Spin Control: Reality is an innocent victim of ‘The Killing’
I’ll be watching the cable TV drama “The Killing” tonight to find out who killed Rosie Larson, even though it irks me.
Not just because the main character, Sarah Linden, could get an Emmy for worst TV mother in a drama, or that it is set in Seattle but was mostly shot in Vancouver, B.C. Our northern neighbor offered more tax deals, so producers must have decided one rainy Northwest city looks like any other.
But what irks me most is the fracturing of political facts thrown into the storyline for no good reason. Perhaps more precisely, it irks my wife because I keep saying, “Well, that couldn’t happen because …,” until she tells me to pipe down so she can watch the show.
For those who have never watched, “The Killing” is a mystery about the murder of a Seattle teenager investigated by two detectives so unorthodox they make Starsky and Hutch look like Sgt. Joe Friday and Bill Gannon. The subplot is the mayor’s race between a corrupt incumbent and an idealistic but flawed challenger. In the show, Seattle city politics would make Chicago ward heelers blush, and while Emerald City politics aren’t squeaky clean, it’s unlikely any Seattle residents watching the show are saying “ya got that right.”
But political corruption is a dramatic device, so they get a pass on that. They use outdated images from a previous generation about the race coming down to the wire on Election Day, and driving voters to the polls … which doesn’t happen in Washington state anymore because everyone votes by mail on ballots sent out weeks earlier.
Maybe they want to appeal to a broader audience, the folks around the country who still go to the polls. OK, so why use Seattle, other than to have your characters always in a car with the windshield wipers going?
And then there’s tonight’s big climax, on Election Day, which in the storyline happens the day after Halloween. Nowhere in the country does Election Day happen the day after Halloween. Elections are always on Tuesdays in November, but if Halloween is on Monday, Election Day is always Nov. 8. The earliest we ever vote is Nov. 2.
I am not total purist on such matters. In “Truth Like the Sun,” a new novel by good friend and former Spokesman-Review colleague Jim Lynch about another Seattle mayoral election, the 2001 primary is shifted a few weeks forward into August, where it is now but wasn’t 11 years ago. But it’s for a reason important to the denouement. There was no good reason to mess with the election schedule in “The Killing.” It’s just lazy.
And with that, I’ll pipe down.
Check the math
While we’re on the subject of shifting facts to fit your plotline, the Democratic Congressional Campaign Committee was guilty of at least faulty math last week in its euphoria over Ron Barber’s victory in Arizona for Gabby Giffords’old seat. The organization, which is dedicated to electing more Democrats to the House, sent out a series of cookie-cutter press releases, including one to Eastern Washington with this headline:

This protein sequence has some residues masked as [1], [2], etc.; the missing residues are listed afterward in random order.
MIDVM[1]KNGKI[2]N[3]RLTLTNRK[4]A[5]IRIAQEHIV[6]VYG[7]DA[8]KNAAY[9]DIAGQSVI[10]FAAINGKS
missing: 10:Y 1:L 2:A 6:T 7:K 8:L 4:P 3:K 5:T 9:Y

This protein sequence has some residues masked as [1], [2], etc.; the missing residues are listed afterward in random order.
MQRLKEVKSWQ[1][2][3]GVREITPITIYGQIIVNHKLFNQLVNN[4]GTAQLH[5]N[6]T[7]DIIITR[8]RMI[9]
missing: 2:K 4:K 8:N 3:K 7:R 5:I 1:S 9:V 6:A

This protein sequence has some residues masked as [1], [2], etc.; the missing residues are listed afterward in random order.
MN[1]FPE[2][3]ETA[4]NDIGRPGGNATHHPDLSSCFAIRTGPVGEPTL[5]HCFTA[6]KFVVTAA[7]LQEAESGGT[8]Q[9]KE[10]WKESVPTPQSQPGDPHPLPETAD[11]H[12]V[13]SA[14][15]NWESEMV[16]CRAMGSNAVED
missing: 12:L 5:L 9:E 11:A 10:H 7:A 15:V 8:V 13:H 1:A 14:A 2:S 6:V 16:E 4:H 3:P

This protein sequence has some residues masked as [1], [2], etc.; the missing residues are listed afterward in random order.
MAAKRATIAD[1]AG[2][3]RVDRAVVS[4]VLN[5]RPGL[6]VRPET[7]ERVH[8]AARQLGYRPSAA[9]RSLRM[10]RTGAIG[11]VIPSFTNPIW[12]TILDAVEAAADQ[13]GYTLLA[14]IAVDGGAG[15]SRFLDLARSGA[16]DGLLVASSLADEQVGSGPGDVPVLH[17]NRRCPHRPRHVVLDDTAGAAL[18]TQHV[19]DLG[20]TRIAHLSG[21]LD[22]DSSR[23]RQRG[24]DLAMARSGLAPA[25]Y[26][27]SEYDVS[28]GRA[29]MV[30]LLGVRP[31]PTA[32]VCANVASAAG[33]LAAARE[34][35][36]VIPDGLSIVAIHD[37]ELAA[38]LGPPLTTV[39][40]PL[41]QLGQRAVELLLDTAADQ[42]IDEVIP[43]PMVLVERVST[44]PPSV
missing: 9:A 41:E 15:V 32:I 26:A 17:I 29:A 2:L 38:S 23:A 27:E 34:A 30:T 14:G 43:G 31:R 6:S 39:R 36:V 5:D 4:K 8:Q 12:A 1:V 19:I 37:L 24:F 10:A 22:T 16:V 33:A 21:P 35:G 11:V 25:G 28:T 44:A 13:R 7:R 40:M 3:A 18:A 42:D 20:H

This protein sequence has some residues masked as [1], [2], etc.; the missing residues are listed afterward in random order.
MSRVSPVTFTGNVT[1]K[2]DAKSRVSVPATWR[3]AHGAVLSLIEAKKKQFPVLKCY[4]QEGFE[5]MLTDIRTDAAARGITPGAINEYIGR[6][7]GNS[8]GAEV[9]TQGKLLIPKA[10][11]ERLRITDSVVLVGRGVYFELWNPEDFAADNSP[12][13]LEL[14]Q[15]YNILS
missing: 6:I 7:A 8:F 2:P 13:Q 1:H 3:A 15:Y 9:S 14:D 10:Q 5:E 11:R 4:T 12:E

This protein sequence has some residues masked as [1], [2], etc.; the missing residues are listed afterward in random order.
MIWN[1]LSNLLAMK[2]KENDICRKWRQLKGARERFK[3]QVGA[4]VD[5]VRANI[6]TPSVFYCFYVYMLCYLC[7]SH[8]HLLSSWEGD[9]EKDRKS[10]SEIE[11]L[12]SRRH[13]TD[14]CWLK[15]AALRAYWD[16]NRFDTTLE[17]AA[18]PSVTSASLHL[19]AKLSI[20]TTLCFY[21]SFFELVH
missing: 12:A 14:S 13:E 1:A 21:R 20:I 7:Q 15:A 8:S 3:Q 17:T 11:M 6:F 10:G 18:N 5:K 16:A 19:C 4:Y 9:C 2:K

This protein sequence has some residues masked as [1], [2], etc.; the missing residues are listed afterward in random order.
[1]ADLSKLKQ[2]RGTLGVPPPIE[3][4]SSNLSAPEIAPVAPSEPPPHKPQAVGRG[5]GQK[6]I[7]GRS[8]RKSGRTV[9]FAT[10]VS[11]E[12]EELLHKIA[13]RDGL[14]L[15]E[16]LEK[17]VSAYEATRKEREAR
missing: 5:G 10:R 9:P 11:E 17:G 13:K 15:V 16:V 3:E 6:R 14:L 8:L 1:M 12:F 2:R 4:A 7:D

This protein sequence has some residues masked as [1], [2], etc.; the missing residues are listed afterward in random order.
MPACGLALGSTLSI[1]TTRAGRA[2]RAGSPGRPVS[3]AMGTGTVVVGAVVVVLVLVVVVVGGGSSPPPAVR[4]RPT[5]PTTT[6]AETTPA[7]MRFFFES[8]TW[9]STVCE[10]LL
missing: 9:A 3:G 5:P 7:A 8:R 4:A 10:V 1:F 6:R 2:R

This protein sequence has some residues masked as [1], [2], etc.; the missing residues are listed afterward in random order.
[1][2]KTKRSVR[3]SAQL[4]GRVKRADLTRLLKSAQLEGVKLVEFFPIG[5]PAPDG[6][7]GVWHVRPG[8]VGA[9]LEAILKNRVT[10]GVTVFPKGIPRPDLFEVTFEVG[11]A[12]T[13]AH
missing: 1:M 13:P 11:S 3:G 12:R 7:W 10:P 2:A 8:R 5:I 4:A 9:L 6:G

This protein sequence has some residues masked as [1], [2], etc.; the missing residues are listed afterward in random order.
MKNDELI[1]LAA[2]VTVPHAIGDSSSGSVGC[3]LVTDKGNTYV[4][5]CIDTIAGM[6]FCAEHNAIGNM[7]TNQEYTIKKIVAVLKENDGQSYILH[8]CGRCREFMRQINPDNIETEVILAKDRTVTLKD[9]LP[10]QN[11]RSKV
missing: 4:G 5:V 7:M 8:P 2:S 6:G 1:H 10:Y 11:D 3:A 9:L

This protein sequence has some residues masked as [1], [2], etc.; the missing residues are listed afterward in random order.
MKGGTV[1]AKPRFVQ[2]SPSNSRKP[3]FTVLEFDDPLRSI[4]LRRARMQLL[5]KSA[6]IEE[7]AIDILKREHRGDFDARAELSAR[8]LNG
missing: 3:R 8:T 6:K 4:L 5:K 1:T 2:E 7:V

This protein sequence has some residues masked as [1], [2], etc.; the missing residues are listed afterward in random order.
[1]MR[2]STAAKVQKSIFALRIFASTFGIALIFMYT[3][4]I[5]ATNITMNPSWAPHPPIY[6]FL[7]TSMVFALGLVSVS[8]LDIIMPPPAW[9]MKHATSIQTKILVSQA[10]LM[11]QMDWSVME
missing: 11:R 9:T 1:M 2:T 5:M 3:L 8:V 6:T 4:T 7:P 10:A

“Democrats win special election in more Republican district than Congresswoman Cathy McMorris Rodgers’.”
That description seemed odd, because the district in question had a Democratic congresswoman for the past five years, and Eastern Washington’s 5th hasn’t had a Democratic representative since 1994. How do ya figure “more Republican,” the DCCC was asked.
Steve Carter allowed as how there’s no one good way to figure more Republican, but they based it on the presidential results of 2008. By their figures, John McCain got 53 percent of the vote in Eastern Washington and 52 percent in Arizona’s 8th District.
But that’s only true if you use just the votes for Obama and John McCain; when votes for the other six candidates on the Washington ballot are part of the equation, McCain only got 51 percent. It’s true that Obama only got 45.5 percent of the vote in Eastern Washington under that equation, and got 47 percent in Arizona’s 8th, but that doesn’t make them more Republican, just less Democratic.
The DCCC sent out similar press releases in more than 80 districts to boost its candidates, simply swapping out the names of Republican challengers or incumbents and the states they were in. Such cookie-cutter releases aren’t new or exclusive to one party. But for Democrats to have a chance in Eastern Washington, they’ll need more than fuzzy math and a search-and-replace function on the word processor.
Spin Control also appears online with daily items and reader comments at www.spokesman.com/blogs/ spincontrol.